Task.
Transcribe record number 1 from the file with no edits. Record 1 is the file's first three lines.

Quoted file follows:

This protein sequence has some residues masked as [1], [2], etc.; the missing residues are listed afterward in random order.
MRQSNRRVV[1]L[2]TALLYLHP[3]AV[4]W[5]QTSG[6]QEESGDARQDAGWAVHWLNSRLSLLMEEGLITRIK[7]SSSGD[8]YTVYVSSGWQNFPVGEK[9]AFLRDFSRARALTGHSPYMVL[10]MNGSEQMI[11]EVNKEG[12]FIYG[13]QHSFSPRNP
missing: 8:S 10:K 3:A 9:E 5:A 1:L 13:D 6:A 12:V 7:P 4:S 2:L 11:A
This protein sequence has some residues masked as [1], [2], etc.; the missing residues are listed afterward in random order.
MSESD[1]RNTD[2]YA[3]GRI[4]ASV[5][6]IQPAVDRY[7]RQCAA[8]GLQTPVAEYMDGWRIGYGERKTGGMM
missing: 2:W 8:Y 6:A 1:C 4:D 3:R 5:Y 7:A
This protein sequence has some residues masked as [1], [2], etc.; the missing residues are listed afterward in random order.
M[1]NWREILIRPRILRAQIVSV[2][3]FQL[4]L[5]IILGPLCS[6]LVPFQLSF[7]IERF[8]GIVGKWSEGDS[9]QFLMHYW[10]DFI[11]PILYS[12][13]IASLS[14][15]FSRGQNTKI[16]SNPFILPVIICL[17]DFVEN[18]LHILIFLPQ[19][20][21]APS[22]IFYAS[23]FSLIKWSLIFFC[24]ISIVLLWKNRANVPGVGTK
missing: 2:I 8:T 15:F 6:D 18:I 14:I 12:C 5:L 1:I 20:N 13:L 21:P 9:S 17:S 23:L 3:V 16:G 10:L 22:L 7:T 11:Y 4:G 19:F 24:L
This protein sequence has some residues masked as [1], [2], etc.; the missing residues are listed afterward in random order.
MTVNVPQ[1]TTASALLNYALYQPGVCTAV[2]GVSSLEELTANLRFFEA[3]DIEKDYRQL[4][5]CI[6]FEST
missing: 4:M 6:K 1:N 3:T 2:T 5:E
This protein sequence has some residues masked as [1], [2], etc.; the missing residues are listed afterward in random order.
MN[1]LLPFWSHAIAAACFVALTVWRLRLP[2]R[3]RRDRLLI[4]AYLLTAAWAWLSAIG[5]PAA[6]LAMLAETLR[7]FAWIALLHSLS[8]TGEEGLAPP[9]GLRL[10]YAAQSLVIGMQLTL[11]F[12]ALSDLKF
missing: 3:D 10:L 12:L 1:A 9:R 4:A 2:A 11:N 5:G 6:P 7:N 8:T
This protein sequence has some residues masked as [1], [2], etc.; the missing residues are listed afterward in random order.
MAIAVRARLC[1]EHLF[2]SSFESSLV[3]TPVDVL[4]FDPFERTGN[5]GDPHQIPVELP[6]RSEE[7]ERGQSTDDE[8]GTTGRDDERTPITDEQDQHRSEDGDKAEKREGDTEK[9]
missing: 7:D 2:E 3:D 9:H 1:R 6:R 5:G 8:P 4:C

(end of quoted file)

This protein sequence has some residues masked as [1], [2], etc.; the missing residues are listed afterward in random order.
MRQSNRRVV[1]L[2]TALLYLHP[3]AV[4]W[5]QTSG[6]QEESGDARQDAGWAVHWLNSRLSLLMEEGLITRIK[7]SSSGD[8]YTVYVSSGWQNFPVGEK[9]AFLRDFSRARALTGHSPYMVL[10]MNGSEQMI[11]EVNKEG[12]FIYG[13]QHSFSPRNP
missing: 8:S 10:K 3:A 9:E 5:A 1:L 13:D 6:A 12:V 7:P 4:S 2:L 11:A